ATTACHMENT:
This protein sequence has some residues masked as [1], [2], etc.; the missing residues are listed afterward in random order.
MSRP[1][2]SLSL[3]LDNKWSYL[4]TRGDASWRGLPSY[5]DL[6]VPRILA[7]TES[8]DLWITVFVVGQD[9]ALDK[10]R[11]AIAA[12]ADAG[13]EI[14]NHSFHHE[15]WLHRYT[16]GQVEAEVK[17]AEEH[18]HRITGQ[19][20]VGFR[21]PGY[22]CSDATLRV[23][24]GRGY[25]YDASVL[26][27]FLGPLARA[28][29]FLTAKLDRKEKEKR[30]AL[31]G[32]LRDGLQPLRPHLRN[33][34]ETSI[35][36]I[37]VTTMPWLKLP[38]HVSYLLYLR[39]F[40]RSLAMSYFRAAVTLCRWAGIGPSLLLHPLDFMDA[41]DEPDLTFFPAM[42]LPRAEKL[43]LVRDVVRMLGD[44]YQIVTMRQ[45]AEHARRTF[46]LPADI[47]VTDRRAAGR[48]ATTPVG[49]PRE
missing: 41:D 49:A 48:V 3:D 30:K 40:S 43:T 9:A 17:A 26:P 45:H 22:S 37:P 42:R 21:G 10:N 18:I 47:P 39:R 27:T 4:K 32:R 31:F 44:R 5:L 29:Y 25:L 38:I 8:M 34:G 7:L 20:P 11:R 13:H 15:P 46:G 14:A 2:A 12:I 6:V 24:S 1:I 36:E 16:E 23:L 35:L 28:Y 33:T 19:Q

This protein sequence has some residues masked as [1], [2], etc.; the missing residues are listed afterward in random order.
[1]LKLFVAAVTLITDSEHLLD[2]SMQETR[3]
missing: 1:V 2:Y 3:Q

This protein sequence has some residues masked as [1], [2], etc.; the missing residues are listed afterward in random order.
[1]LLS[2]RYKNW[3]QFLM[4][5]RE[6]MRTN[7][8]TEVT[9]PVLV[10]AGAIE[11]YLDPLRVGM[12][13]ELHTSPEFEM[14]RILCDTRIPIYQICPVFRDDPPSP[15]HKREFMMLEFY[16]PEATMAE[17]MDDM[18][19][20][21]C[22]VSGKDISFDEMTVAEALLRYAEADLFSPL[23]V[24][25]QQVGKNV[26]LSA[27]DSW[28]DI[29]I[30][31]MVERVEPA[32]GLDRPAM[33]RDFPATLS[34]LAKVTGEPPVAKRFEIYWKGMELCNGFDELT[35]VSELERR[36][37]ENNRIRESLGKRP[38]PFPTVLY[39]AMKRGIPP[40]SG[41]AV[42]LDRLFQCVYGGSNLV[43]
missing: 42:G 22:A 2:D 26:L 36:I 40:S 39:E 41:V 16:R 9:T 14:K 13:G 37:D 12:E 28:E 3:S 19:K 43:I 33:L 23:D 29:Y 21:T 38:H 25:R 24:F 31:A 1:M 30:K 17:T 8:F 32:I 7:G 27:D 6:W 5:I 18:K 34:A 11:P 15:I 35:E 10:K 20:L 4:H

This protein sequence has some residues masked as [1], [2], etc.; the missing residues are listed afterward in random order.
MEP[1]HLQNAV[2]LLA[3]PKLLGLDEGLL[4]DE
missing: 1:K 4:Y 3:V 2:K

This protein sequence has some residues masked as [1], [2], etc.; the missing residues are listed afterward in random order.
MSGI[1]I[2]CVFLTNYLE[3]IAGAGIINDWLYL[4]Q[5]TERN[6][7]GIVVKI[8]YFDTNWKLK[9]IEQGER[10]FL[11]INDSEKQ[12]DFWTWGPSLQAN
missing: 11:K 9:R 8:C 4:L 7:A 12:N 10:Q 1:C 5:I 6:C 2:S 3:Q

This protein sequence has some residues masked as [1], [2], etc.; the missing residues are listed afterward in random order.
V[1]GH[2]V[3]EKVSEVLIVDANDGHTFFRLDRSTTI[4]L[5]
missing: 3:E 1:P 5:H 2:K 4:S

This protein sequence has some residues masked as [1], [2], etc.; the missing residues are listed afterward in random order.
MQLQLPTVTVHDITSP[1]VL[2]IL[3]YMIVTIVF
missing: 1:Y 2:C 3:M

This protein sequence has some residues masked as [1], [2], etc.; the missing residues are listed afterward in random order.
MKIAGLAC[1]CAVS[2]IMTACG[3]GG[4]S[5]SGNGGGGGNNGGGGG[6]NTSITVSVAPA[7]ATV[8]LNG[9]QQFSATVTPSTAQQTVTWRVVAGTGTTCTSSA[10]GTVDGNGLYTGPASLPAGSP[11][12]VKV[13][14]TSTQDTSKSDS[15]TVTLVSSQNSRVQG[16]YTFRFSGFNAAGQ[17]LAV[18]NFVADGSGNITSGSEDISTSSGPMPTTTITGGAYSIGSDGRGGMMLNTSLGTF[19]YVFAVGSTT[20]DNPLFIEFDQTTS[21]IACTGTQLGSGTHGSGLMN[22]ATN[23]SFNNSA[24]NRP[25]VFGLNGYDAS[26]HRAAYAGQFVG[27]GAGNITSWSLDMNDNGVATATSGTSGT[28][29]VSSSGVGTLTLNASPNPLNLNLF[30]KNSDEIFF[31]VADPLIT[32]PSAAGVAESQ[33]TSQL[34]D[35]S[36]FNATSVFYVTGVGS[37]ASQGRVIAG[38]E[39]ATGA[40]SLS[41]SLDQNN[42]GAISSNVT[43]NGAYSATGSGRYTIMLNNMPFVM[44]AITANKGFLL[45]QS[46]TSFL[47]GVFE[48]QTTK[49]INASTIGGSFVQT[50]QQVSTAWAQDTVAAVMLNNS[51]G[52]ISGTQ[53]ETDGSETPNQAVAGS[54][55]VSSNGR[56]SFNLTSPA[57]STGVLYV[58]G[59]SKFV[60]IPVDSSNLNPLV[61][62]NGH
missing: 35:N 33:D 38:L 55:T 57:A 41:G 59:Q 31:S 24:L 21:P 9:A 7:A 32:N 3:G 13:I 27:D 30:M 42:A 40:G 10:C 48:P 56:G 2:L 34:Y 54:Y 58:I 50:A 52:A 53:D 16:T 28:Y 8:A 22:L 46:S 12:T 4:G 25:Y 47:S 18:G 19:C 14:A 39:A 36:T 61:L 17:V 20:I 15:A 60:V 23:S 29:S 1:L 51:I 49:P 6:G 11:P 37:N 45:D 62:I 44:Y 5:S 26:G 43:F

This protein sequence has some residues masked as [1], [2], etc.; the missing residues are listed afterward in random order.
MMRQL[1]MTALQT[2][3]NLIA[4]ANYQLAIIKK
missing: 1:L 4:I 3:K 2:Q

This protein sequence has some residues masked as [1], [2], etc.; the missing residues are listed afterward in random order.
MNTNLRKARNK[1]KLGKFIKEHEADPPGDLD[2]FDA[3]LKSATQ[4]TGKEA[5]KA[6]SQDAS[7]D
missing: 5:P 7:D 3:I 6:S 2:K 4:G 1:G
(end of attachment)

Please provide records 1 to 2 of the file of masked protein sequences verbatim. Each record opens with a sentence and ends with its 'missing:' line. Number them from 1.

This protein sequence has some residues masked as [1], [2], etc.; the missing residues are listed afterward in random order.
MSRP[1][2]SLSL[3]LDNKWSYL[4]TRGDASWRGLPSY[5]DL[6]VPRILA[7]TES[8]DLWITVFVVGQD[9]ALDK[10]R[11]AIAA[12]ADAG[13]EI[14]NHSFHHE[15]WLHRYT[16]GQVEAEVK[17]AEEH[18]HRITGQ[19][20]VGFR[21]PGY[22]CSDATLRV[23][24]GRGY[25]YDASVL[26][27]FLGPLARA[28][29]FLTAKLDRKEKEKR[30]AL[31]G[32]LRDGLQPLRPHLRN[33][34]ETSI[35][36]I[37]VTTMPWLKLP[38]HVSYLLYLR[39]F[40]RSLAMSYFRAAVTLCRWAGIGPSLLLHPLDFMDA[41]DEPDLTFFPAM[42]LPRAEKL[43]LVRDVVRMLGD[44]YQIVTMRQ[45]AEHARRTF[46]LPADI[47]VTDRRAAGR[48]ATTPVG[49]PRE
missing: 41:D 49:A 48:V 3:D 30:K 40:S 43:T 9:A 17:A 26:P 45:H 22:S 37:P 42:R 21:G 10:N 18:I 47:P 39:R 27:T 4:K 32:R 31:F 44:R 5:L 29:Y 25:L 38:I 8:M 34:G 7:L 20:P 11:R 13:H 15:P 46:G 14:A 2:A 12:I 6:V 24:S 1:I 36:E 16:E 23:L 35:L 28:Y 33:T 19:Q

This protein sequence has some residues masked as [1], [2], etc.; the missing residues are listed afterward in random order.
[1]LKLFVAAVTLITDSEHLLD[2]SMQETR[3]
missing: 1:V 2:Y 3:Q